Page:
The snows do not melt unless the warm breath of spring passes over them, nor can man rise superior to his sins without divine grace. Those who have fallen into the pit of sin can only be lifted out of it by the help of God’s grace. An old tree whose roots have run deep into the soil, cannot be torn up or bent down by ordinary means, so powerful graces are needed to effect the conversion of a hardened sinner. Remember the circumstances of St. Paul’s con version. For eighteen years St. Monica continued to weep and pray for her son’s conversion. The sinner must first of all implore the aid of divine grace, or he will never be able to reform; better still if others will intercede for him. A man cannot all at once throw off the yoke of vice; constant and persevering exercise of the will is necessary. Habit must be overcome by habit. A physical ailment of long standing takes a long course of treatment for its cure, and the maladies of the soul can only be removed by patient resolution. For even after the Sacrament of Penance, a propensity to the long indulged sin still remains; evil passions are ready to spring up again unless one is ever on one’s guard. If one who is addicted to vice desires to reform, he must grapple first with one fault; and precisely that one which has most dominion over him. A bundle of wood cannot be broken unless the sticks are drawn out one after another and broken separately; the same course must be pursued in regard to our vices. If one is overcome, all the others are in great measure subdued. A military commander who is about to fall upon a hostile army, makes the attack at the point where the enemy is strongest, because if he takes that position, the conquest of the remainder will be an easy matter. Thus, if we overcome our dominant fault, we shall soon obtain the mastery over the lesser ones. If every year we rooted out one vice, we should soon become perfect men. Unhappily too many Christians only correct their lesser failings and allow their dominant fault to grow and flourish; or they rid themselves of one vice and become enthralled by another, like servants who leave one master only to take service with another.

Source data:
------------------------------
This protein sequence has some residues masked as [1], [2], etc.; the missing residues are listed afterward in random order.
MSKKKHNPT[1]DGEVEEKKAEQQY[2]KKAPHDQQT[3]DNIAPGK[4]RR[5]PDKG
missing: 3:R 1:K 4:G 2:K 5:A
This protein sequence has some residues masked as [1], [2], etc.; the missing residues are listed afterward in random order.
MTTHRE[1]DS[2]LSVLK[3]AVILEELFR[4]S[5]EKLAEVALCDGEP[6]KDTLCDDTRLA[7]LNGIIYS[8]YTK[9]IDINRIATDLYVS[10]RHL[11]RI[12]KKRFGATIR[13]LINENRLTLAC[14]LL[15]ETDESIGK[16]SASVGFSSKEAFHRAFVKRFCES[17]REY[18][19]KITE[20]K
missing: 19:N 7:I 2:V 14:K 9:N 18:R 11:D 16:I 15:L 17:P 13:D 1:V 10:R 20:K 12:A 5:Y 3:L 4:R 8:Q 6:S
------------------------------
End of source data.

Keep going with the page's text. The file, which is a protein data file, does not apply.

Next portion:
2. Habitual sin makes a man supremely unhappy, because it deprives him completely of sanctifying grace, subjects him entirely to the dominion of the devil, and brings down on him many temporal judgments as well as eternal damnation.